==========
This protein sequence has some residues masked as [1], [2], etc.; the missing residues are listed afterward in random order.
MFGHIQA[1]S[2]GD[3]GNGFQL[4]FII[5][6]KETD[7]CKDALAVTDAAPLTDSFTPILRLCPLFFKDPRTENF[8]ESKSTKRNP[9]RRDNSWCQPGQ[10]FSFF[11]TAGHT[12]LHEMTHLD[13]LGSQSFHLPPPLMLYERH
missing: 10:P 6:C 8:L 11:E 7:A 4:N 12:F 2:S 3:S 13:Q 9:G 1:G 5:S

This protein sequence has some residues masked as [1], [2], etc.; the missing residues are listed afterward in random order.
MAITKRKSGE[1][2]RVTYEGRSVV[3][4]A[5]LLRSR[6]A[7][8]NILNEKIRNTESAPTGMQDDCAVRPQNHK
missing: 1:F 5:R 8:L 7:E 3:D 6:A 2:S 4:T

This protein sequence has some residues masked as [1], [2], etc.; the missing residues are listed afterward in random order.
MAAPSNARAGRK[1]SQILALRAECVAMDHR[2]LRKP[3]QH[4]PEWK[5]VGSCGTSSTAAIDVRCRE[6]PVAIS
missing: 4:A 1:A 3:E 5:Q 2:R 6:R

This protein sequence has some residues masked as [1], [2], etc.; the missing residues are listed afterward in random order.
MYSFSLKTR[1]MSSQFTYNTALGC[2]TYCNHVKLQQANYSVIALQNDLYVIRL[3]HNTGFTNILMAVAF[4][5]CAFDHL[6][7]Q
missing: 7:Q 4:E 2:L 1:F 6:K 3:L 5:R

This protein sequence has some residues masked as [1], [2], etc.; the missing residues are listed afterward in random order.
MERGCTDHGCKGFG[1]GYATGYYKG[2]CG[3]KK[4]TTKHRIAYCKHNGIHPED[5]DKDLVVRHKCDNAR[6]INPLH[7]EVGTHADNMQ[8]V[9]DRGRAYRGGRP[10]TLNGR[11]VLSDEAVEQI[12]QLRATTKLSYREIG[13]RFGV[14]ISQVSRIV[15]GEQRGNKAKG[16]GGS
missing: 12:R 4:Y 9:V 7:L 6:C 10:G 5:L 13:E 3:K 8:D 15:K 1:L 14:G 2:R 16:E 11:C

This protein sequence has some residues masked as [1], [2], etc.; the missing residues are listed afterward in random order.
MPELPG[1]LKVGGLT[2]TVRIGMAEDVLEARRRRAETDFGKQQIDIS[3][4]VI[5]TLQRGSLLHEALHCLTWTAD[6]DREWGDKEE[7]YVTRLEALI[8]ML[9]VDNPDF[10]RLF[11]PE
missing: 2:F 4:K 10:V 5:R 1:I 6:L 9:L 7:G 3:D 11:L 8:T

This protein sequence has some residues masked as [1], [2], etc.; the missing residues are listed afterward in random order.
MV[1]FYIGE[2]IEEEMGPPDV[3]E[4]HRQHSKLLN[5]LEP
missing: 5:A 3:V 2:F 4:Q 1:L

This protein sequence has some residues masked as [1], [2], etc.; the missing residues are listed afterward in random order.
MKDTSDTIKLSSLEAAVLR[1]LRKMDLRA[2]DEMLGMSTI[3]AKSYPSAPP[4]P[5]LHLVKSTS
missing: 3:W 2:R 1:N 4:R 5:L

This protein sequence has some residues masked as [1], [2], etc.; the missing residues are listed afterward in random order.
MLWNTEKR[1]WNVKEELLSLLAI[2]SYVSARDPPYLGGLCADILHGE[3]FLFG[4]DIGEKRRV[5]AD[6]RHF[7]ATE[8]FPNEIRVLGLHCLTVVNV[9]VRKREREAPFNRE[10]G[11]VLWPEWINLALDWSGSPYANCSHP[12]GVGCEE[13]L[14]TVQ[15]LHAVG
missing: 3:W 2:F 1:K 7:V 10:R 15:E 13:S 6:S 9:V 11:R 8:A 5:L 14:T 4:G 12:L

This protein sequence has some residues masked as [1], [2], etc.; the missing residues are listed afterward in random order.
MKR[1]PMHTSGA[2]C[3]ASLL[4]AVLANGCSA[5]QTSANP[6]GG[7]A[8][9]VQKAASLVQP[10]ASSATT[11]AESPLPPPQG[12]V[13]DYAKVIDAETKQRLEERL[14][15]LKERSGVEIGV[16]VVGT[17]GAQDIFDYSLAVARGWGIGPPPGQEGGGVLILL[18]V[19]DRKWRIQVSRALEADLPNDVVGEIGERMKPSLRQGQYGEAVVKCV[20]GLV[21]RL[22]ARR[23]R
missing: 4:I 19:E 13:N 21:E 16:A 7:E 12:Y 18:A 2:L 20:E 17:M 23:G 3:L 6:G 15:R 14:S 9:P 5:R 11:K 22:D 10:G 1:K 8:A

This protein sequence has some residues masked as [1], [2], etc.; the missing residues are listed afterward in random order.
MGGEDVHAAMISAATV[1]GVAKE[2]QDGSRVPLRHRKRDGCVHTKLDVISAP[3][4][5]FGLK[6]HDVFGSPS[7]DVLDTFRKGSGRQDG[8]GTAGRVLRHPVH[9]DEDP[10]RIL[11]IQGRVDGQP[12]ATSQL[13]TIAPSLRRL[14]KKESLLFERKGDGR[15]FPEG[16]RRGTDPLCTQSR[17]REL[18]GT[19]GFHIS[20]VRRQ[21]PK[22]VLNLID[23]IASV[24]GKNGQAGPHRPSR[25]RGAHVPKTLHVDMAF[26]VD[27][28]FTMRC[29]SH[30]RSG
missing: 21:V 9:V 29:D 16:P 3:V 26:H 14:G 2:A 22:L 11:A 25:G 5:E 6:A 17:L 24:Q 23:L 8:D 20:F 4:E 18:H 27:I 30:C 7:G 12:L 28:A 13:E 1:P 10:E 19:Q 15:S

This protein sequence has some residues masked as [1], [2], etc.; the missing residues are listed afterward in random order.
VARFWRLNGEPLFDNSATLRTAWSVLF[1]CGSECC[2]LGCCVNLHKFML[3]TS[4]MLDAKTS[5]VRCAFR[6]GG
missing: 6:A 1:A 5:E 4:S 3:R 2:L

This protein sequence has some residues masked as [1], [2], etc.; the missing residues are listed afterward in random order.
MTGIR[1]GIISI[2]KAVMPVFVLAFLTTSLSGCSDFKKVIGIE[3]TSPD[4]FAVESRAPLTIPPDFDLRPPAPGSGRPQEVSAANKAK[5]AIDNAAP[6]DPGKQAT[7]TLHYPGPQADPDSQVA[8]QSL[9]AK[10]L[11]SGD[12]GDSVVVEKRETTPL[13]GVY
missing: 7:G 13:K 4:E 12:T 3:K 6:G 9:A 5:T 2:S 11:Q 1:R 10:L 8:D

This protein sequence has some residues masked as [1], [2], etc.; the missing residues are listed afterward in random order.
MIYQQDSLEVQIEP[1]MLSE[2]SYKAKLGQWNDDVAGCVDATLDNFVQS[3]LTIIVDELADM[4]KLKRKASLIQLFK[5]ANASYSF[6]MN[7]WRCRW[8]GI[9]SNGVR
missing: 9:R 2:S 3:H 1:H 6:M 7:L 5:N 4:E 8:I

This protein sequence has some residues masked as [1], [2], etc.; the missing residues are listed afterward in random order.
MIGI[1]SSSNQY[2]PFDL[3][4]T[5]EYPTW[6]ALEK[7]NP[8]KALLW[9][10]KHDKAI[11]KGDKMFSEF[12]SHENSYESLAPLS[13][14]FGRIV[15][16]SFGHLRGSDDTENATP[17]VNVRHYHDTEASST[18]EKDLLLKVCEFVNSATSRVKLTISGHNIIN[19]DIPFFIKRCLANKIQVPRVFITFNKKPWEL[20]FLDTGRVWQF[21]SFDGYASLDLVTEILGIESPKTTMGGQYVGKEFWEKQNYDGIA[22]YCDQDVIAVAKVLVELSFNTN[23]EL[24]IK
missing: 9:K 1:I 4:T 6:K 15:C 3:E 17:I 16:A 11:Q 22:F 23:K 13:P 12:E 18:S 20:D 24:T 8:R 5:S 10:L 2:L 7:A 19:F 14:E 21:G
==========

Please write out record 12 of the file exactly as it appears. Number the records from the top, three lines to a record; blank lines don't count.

This protein sequence has some residues masked as [1], [2], etc.; the missing residues are listed afterward in random order.
VARFWRLNGEPLFDNSATLRTAWSVLF[1]CGSECC[2]LGCCVNLHKFML[3]TS[4]MLDAKTS[5]VRCAFR[6]GG
missing: 6:A 1:A 5:E 4:S 3:R 2:L